Income too High for Roth Contributions? Not so Fast my Friend!
Roth accounts are a great addition to your retirement savings. You put in after-tax dollars and it grows tax-free, which is such a beneficial to supplement your retirement income. By using Roth money, many times in retirement you can help keep yourself in a lower tax bracket, minimizing taxes.
Some find themselves in a situation where they can no longer contribute to a Roth IRA. For 2019, an individual with a modified adjusted gross income over $137,000 ($203,000 filing jointly) is phased out and does not qualify for Roth contributions.
People tend to think that once they are over the MAGI limit that they have no other options to get the tax-free growth they receive with a Roth account. Not so fast my friend!
Many of you may still have access to Roth savings through your 401(k). The Roth 401(k) option works the same way your normal 401(k) contributions do except instead of deferring taxes until retirement you pay taxes today. Unlike a Roth IRA there are no income limitations for contributions. In addition, you can save more! Roth IRAs only allow for a $6,000 contribution ($7,000 if you are over age 50). With a Roth 401(k), you can contribute up to $19,000 ($25,000 if you are over age 50).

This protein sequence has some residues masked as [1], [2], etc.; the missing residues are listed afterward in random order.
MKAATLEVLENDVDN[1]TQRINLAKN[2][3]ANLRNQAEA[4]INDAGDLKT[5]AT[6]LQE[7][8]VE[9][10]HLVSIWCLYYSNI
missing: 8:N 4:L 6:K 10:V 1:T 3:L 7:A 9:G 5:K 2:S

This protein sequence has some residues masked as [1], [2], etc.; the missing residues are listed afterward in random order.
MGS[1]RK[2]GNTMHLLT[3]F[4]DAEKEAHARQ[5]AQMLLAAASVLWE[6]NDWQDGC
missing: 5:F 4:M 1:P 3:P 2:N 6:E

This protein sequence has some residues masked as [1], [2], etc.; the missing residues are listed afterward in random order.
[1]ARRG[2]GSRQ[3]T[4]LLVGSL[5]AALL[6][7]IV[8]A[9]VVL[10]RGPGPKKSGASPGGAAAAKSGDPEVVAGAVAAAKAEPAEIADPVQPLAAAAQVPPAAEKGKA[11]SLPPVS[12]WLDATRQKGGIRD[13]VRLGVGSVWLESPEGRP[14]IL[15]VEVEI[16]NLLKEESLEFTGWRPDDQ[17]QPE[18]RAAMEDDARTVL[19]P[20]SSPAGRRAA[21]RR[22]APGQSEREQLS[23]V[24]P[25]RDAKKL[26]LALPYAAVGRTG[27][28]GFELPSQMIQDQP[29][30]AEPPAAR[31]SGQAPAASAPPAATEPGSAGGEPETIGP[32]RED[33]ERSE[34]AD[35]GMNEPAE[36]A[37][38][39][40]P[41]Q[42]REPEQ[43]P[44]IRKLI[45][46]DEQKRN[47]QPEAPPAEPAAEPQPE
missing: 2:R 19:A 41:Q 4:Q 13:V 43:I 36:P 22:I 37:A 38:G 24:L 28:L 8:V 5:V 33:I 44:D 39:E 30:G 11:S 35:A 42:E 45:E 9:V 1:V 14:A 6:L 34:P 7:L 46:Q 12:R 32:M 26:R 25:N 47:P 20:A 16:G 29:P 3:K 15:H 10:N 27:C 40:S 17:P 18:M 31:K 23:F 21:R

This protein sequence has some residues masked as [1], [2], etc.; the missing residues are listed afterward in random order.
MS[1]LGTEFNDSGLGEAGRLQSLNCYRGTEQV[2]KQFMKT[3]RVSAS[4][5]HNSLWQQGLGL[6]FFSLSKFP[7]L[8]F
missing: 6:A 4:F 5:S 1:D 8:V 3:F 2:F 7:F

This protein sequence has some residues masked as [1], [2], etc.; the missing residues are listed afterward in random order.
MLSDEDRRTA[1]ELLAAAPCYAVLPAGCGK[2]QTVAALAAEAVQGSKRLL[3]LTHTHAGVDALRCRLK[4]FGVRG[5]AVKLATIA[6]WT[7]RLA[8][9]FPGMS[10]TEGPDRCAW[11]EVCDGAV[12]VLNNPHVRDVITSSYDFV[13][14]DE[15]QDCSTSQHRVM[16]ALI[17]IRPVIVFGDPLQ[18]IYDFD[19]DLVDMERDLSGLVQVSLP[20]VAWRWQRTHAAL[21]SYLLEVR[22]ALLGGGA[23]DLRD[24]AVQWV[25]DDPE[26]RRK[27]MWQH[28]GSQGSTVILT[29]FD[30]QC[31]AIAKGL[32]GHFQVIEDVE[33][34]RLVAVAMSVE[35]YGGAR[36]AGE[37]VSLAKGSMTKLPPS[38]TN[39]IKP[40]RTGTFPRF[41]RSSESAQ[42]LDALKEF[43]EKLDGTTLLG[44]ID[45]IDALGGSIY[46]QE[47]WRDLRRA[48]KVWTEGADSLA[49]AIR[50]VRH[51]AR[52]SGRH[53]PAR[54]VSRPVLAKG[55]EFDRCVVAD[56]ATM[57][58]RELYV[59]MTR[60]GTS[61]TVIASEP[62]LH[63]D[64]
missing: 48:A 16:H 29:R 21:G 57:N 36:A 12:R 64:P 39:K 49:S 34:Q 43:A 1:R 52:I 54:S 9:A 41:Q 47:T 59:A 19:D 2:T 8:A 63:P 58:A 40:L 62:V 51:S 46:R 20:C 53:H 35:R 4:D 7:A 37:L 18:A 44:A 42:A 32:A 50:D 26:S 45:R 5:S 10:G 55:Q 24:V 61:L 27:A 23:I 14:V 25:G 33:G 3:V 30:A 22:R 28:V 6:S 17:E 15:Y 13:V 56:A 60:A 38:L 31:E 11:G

If you are fortunate enough to have a 401(k) that matches a portion of your contribution, the match will be in pre-tax dollars. So, if you decide the Roth 401(k) option is right for you, you may still have a balance of some pre-tax money. In most plans you can do a combination of Roth 401(k) contributions as well as pre-tax contributions, so you can enjoy the best of both worlds.
It is important to note that when you select the Roth 401(k) option that you are giving up the tax deductibility that comes with the normal pre-tax contributions, just like a Roth IRA vs a Traditional IRA. If you are in a year that you expecting more income than normal or expect that you will owe taxes and need the deduction for your contributions, then you may want reconsider.
Roth money is great to have in retirement. If you are trying to increase the amount you have saved in a Roth account, the Roth 401(k) option may be right for you.
- Clay Wood